But there are some problems with this. Let's check some.

Single table problems

Imagine that they decided to rename the "Sharp Tower" to "Preventers Tower".

Now we would have to update that in two places.

What happens if our code starts to update that name in one place and suddenly there's a power outage and the computer goes off?

We could end up with inconsistent information, having one place saying "Preventers Tower" and the other one saying "Sharp Tower":

1DeadpondDive WilsonnullZ-ForceSister Margaret's Bar
2Spider-BoyPedro ParqueadornullPreventersPreventers Tower ✅
3Rusty-ManTommy Sharp48PreventersSharp Tower 🚨

And now imagine that we need to add a new hero called "Mahjong" that is part of the team "Z-Force".

We could forget the name of the team and end up adding "Mahjong" with an invalid team name, for example "Y-Force".

1DeadpondDive WilsonnullZ-ForceSister Margaret's Bar
2Spider-BoyPedro ParqueadornullPreventersPreventers Tower
3Rusty-ManTommy Sharp48PreventersSharp Tower
4MahjongNeena Thurgirl31Y-Force 🚨Sister Margaret's Bar

And what if a single hero belongs to two teams? We wouldn't have an easy way to put this into a single big table.

Multiple tables

But these and other problems could be solved better by having the data in multiple tables.

So, instead of having a single table with all the data, we could have one table for the heroes and one for teams, and a way to connect one with the other.

The table for the teams could look like this:

1PreventersSharp Tower
2Z-ForceSister Margaret's Bar

Now, the table for the heroes would look almost the same. But remember that we mentioned that we need a way to connect the two tables?

The table for the heroes would now have another column team_id. This column shows the relationship from each row (from each hero) to the team they belong to.

idnamesecret_nameageteam_id ✨
1DeadpondDive Wilsonnull2 ✨
2Spider-BoyPedro Parqueadornull1 ✨
3Rusty-ManTommy Sharp481 ✨

Identifications - Primary Key

In the example above, each one of the rows has an id. Each ID is unique per table and identifies that particular row.

These SQL databases require having a unique way to identify each row in a table. It could be a combination of columns that is unique, but commonly it is just one single column. This is called the "primary key" of the table.

The primary key is frequently a single column, commonly it's just an integer generated automatically by the database, and in many cases, the column is simply called id.

This primary key, in this case the column id, has to be unique per table. But two different tables could have the same ID. For example, above, both tables have the ID 2 for two different rows, one for "Z-Force" in one table and one for "Spider-Boy" in the other table, but that's still okay as long as there's a single one per table.

Relationships - Foreign Key

Each row in a table has a single primary key (in our example a single column id).

For example, the table for the teams has the ID 1 for the team Preventers and the ID 2 for the team Z-Force.

As these primary key IDs can uniquely identify each row on the table for teams, we can now go to the table for heroes and refer to those IDs in the table for teams.

table relationships

So, in the table for heroes, we use the team_id column to define a relationship to the foreign table for teams. Each value in the team_id column on the table with heroes will be the same value as the id column of one row in the table with teams.

In the table for heroes we have a primary key that is the id. But we also have another column team_id that refers to a key in a foreign table. There's a technical term for that too, the team_id is a "foreign key".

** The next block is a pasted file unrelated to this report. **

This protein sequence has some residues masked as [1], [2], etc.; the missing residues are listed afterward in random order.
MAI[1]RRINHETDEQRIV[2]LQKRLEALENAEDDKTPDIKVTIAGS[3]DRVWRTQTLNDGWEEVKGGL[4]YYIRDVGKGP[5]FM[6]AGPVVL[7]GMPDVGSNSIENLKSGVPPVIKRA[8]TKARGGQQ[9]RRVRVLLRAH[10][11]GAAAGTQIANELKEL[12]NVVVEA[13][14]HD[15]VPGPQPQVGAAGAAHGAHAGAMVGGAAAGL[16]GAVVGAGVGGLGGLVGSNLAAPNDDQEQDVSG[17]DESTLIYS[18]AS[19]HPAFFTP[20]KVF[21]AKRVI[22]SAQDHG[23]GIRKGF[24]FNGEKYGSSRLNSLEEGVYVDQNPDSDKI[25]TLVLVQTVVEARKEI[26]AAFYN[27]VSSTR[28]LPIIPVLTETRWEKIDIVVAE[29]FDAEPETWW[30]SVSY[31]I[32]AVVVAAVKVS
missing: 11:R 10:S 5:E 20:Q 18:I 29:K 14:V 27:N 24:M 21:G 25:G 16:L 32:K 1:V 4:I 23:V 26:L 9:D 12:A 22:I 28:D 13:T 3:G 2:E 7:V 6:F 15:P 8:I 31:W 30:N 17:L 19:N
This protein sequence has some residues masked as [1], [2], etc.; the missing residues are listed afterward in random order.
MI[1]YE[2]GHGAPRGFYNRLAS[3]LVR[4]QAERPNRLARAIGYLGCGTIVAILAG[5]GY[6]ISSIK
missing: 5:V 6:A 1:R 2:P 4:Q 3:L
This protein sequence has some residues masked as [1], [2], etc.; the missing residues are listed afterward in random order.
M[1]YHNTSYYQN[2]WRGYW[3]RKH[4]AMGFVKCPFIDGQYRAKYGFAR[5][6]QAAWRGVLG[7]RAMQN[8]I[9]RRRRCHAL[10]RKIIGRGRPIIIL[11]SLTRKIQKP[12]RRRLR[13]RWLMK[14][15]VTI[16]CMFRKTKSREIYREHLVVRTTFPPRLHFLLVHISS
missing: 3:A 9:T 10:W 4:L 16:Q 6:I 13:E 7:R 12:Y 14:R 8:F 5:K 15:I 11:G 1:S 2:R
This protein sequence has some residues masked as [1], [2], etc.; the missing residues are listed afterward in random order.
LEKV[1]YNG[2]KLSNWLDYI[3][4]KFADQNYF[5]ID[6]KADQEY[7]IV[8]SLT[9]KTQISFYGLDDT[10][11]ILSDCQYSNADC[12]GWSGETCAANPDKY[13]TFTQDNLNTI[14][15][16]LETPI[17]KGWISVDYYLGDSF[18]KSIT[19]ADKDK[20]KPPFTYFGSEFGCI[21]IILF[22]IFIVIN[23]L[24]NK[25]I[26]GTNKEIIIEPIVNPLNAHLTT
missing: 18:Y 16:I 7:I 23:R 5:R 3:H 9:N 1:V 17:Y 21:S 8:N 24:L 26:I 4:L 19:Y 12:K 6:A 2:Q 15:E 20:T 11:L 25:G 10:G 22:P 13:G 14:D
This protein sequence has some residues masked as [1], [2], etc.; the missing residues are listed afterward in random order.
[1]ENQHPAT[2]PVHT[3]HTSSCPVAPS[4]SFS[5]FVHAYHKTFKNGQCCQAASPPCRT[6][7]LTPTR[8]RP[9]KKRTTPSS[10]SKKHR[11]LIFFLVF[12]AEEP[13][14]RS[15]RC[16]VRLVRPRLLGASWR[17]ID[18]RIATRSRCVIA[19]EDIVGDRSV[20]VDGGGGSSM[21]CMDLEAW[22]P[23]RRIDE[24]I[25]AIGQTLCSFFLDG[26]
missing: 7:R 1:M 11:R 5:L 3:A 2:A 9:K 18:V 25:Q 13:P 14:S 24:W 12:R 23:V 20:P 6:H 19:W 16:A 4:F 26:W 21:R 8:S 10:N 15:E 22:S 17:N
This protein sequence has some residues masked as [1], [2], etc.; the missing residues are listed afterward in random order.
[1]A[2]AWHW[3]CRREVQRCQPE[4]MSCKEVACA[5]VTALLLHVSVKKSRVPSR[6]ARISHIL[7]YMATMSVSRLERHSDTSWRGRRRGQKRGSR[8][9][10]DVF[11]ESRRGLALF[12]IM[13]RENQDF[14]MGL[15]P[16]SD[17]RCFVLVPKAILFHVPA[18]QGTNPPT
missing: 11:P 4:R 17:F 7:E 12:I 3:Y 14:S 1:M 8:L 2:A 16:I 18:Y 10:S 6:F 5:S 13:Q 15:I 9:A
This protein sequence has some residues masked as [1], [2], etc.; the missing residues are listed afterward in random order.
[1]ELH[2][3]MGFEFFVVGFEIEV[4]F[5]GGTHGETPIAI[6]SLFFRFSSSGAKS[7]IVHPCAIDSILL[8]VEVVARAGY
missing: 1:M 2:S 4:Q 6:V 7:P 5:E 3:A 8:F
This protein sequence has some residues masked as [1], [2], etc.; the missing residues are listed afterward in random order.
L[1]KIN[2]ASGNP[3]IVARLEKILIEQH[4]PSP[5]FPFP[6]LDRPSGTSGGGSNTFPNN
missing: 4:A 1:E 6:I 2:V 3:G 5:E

Relations and Relational Databases

The technical and academic term for each one of these tables is a "relation".

You might hear that term a lot when talking about these databases.

It doesn't have the meaning that you would use in English of something being related to something else, even though each of these tables is actually "related" to the others.

The technical term relation just refers to each one of these tables.

And because of this technical term, these SQL Databases are also called Relational Databases (in fact, that is the technically correct term). But it still just refers to these databases made with multiple tables.

SQL - The Language

After developing these ideas of how to store data in multiple tables they also created a language that could be used to interact with them.

The language is called SQL, the name comes from for Structured Query Language.

Nevertheless, the language is not only used to query for data. It is also used to create records/rows, to update them, to delete them. And to manipulate the database, create tables, etc.

This language is supported by all these databases that handle multiple tables, that's why they are called SQL Databases. Although, each database has small variations in the SQL language they support (dialect).

Let's imagine that the table holding the heroes is called the hero table. An example of a SQL query to get all the data from it could look like:

FROM hero;

And that SQL query would return the table:

1DeadpondDive Wilsonnull2
2Spider-BoyPedro Parqueadornull1
3Rusty-ManTommy Sharp481

SQLModel for SQL

SQLModel is a library that helps you write Python code with regular Python objects, and then it transfers that to SQL statements that it sends to a SQL Database.

Next, it receives the data and puts it in Python objects that you can continue to use in your code.

I'll tell you more about SQL, SQLModel, how to use them, and how they are related in the next sections.

Technical Details

SQLModel is built on top of SQLAlchemy. It is, in fact, just SQLAlchemy and Pydantic mixed together with some sugar on top.

NoSQL Databases

Although SQL Databases are the oldest and most commonly used type of database, there's another (very interesting) category, the one of NoSQL Databases.

NoSQL Databases covers a wide range of different sub-types, including key-value stores, document stores, graph databases, and more.

SQLModel can only help you with SQL Databases. So, that's what we'll talk about in the rest of the documentation.